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Thread: Why do critics think that American minorities are causing the death of orchestras?

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    Senior Member Albert7's Avatar
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    Default Why do critics think that American minorities are causing the death of orchestras?

    I was skimming over this article by Lebrecht here: http://standpointmag.co.uk/music-jul...a-philharmonic

    And I caught wind of the following statement: "America’s growing minorities resented European culture and shunned the concert hall. Programming got safe and stale, managers were stubbornly white, and musicians, fearful of a shrinking future, demanded greater security. In 2000, the Chicago Symphony broke the bank with a $100,000 starting wage for new players, fresh out of college."

    What threw me off is that there is a assumption that minorities in America don't like European culture?!?

    Interestingly enough, being Asian-American, I find this to be pretty absurd and a huge assumption. In fact, my personal experience enjoys both Western and Eastern cultures.

    So I'm trying to figure out where Lebrecht got that idea he states from? Clues? Ideas?

    "if a horse could sing in a monotone, the horse would sound like Carly Simon, only a horse wouldn't rhyme 'yacht', 'apricot', and 'gavotte'. Is that some kind of joke?"
    --Robert Christgau
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    Senior Member Cosmos's Avatar
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    Sounds like a generalization to me. I mean the crowds going to concerts in my city are pretty diverse, with the expected majority being white.

    I guess it's just the author trying to point to whatever he can to explain the decrease in ticket sales. I think a better reason is economic, and that younger generations aren't as interested in classical as older ones [oh look, now I'm making generalizations]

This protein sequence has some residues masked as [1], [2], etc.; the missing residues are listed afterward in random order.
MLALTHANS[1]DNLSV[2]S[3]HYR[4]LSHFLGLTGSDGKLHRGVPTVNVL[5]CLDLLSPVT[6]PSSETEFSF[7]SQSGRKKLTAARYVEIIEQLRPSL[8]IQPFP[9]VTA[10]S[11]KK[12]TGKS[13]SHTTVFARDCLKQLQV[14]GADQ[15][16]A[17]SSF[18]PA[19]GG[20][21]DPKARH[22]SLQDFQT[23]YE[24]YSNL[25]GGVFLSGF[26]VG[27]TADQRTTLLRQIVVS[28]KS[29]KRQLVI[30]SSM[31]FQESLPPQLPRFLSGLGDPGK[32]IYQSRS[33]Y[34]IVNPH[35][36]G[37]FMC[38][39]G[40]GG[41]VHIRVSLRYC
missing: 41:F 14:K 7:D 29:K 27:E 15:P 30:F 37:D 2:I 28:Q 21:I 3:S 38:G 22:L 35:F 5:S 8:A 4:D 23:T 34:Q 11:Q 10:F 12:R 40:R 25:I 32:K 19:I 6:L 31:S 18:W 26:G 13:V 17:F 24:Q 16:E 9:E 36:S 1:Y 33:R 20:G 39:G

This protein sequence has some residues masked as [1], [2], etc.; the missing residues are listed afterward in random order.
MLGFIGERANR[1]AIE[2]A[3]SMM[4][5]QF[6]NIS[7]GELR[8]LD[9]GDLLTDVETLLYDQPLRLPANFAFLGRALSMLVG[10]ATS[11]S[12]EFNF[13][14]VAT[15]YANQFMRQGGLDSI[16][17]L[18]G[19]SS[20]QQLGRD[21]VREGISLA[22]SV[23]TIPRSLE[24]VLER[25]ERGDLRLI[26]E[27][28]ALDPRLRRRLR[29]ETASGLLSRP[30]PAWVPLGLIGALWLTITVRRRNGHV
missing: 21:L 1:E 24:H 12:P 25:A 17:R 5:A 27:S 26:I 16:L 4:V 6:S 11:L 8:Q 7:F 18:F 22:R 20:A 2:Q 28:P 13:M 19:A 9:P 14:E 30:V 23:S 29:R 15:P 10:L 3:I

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    Do "American" Americans like European culture?

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    dogen
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    Quote Originally Posted by Proms Fanatic View Post
    Do "American" Americans like European culture?
    Do "American" Americans like culture?

    {ducks behind sofa...}

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    Senior Member KenOC's Avatar
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    Quote Originally Posted by dogen View Post
    Do "American" Americans like culture?
    Out where I live, we love culture! Especially the big-budget ones with a lot of car chases and things blowing up. And after, a nice cold brewski, or three.


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    Quote Originally Posted by KenOC View Post
    Out where I live, we love culture! Especially the big-budget ones with a lot of car chases and things blowing up. And after, a nice cold brewski, or three.
    We must live in the same town.

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    Senior Member starthrower's Avatar
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    Quote Originally Posted by KenOC View Post
    Out where I live, we love culture! Especially the big-budget ones with a lot of car chases and things blowing up. And after, a nice cold brewski, or three.